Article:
History repeats itself a lot more quickly these days, and "3000 Miles to Graceland" is a case in point. While watching this 'heist-gone-awry' flick, I couldn't help but have a sense of déja vu, because it was one year ago, on the last weekend of February 2000 to be exact, that "Reindeer Games" bowed into theaters. Like that Ben Affleck vehicle, the action in "3000 Miles to Graceland" revolves around a casino heist perpetrated by thieves in disguise (Santa Claus costumes in "Reindeer Games", and Elvis outfits in the latter), which not only goes horribly wrong, but has the protagonist finding himself betrayed by those closest to him. Not surprisingly, like its predecessor, "3000 Miles to Graceland" ends up being a mediocre effort with little to offer the audience, other than a production that is as overblown and ostentatious as its Las Vegas setting.
A cross between "Reservoir Dogs", classic rat-packer "Ocean's 11" (which is itself being remade by "Traffic" director Steven Soderbergh), and "Honeymoon in Vegas", "3000 Miles in Graceland" introduces us to two recently-paroled criminals, the ladies' man Michael (Kurt Russell of "Breakdown") and the pugnacious Murphy (Kevin Costner of "Thirteen Days"). With the help of David Arquette ("Scream 3"), Christian Slater ("Hard Rain"), Bokeem Woodbine ("The Big Hit"), and Howie Long ("Broken Arrow"), they plan to hit a Vegas casino during an Elvis impersonator convention. Appropriately enough, they come dressed for the occasion, decked out in spandex jumpsuits, big hair, and mean-looking sideburns.
Of course, the caper doesn't go exactly as planned, and their getaway is marred by a blood-soaked "Matrix"-inspired gun battle in the casino. And even though they do manage to elude the police, several double-crosses, a cross-country chase, and then another blood-soaked gun battle ensure that the story is far from over.
"3000 Miles to Graceland" is the second feature film from director Demian Lichtenstein, who cut his teeth directing music videos. True to his background, Lichtenstein spends an inordinate amount of time creating eye candy for the audience, creating a mise-en-scene as flamboyant as the neon-drenched Vegas Strip. Sped-up footage turns sunsets, skyscapes, and highway traffic into blurs, while jump-cuts and strobe effects will make you think you accidentally walked in on a repertory screening of last year's "Get Carter". The gun battles are shot in the now-standard John-Woo-co-opted-by-Jerry-Bruckheimer style, with the casino shoot-out having the added bonus of being juxtaposed against an Elvis stage show offering plenty of scantily-clad showgirls to ogle (as if brutal violence wasn't enough to titillate the audience). However, these visual flourishes are seem commonplace when compared to the film's inexplicable title sequence (so inexplicable you will wonder if you're watching the right movie), which has some poorly-done computer animation of two scorpions fighting before they are run over by Kurt Russell's car (also in poorly-done CGI).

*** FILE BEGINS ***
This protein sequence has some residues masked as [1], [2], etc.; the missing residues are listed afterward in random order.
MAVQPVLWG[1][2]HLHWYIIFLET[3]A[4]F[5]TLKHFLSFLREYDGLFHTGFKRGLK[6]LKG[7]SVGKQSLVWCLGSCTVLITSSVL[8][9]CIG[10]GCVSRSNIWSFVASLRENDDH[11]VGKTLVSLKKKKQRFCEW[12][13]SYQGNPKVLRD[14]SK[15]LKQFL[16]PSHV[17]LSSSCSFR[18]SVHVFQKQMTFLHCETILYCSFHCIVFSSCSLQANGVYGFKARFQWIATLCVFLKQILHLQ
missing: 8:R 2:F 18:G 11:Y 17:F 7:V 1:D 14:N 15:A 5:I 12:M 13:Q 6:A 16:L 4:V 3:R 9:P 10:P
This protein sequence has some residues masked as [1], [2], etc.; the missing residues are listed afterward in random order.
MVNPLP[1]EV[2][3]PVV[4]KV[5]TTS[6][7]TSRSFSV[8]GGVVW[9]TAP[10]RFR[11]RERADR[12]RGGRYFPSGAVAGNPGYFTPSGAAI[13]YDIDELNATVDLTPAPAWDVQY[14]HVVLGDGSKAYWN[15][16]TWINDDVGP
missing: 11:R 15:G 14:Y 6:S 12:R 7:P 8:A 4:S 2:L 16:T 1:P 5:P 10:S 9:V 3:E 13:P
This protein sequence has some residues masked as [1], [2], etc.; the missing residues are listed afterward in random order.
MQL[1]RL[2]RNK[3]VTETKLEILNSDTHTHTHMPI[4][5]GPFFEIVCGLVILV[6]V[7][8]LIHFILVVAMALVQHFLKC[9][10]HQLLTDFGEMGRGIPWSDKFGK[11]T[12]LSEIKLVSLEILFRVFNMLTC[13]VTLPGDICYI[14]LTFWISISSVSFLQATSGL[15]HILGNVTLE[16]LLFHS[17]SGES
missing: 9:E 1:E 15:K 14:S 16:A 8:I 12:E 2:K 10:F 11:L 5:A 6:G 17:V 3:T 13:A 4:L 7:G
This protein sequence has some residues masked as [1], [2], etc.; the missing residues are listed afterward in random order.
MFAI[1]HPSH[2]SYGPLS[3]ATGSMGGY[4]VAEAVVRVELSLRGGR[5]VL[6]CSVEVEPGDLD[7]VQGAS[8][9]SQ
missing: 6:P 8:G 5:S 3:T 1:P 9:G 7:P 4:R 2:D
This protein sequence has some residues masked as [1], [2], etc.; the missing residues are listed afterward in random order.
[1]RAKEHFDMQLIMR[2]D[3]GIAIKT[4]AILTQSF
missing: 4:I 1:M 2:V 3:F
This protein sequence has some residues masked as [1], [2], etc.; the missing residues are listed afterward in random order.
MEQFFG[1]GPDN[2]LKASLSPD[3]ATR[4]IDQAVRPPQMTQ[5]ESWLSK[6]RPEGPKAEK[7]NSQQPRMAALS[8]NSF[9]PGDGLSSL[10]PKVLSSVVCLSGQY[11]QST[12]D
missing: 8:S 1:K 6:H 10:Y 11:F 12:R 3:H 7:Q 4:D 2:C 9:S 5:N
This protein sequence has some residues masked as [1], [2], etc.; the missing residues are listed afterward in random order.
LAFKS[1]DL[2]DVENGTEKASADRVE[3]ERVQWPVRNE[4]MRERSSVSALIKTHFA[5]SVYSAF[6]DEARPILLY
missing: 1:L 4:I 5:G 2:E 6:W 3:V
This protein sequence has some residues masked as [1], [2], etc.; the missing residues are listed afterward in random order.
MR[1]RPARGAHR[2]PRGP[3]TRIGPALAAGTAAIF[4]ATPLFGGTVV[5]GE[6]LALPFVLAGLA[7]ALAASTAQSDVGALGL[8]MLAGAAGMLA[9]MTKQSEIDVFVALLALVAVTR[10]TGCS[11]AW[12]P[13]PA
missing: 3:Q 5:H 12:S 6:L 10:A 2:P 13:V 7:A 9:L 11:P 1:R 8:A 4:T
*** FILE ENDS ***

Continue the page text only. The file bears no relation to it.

Unfortunately, with so much effort expended on trying to make the film look 'cool', it seems there wasn't enough time left over to work on the script. Everything that happens in the film has an arbitrary feel to it, as though Lichtenstein and his co-scribe Richard Recco were trying to fill up the two hours between the two showcase gun battles. How else would you explain pointless scenes such as an over-the-top roadside showdown between Murphy and a state trooper, or how the motivations of the characters seem to bend with the wind when it suits the story? Without any sort of discernible emotion or character development, this caper flick seems more suited for one of those direct-to-video exploitation flicks that usually star Dolph Lungren or Don 'The Dragon' Wilson.
Given such weak material, it is quite remarkable how Lichtenstein was able to load up his film with so many big names. Courtney Cox (of TV's "Friends") certainly offers up plenty of spunk playing the love interest for Kurt Russell, though her character does a number of things that don't quite make sense, such as a scene where she leaves her son (David Kaye of "Legends of the Fall") behind and steals Michael's car, even though she is supposed to care very deeply for both of them. Kevin Pollak (seen recently in "The Wedding Planner") and Thomas Haden Church ("George of the Jungle") show up as a couple of Federal Marshals, though they don't have very much to do, even when they do catch up with Michael and Murphy. Finally, Jon Lovitz ("Happiness") has a brief turn as a timid money launderer, while rapper-turned-actor Ice-T ("Law & Order: SVU") shows up in the last ten minutes to utter ten words as a hired gun.
With the premise of Elvis impersonators robbing a casino, "3000 Miles to Graceland" might have worked better as a comedy... but then again, maybe not, judging from the other recent 'heist-gone-awry' flick "Sugar & Spice", where dopey cheerleaders try to hit a bank. I'm sure "3000 Miles to Graceland" will appeal to some people, either because of the Elvis angle, the ultra-violent gun battles, or the big name stars, but after about the first twenty minutes, they will probably all come to same realization: there's no substitute for good writing, and what happens in "3000 Miles to Graceland" is certainly no substitute for good writing.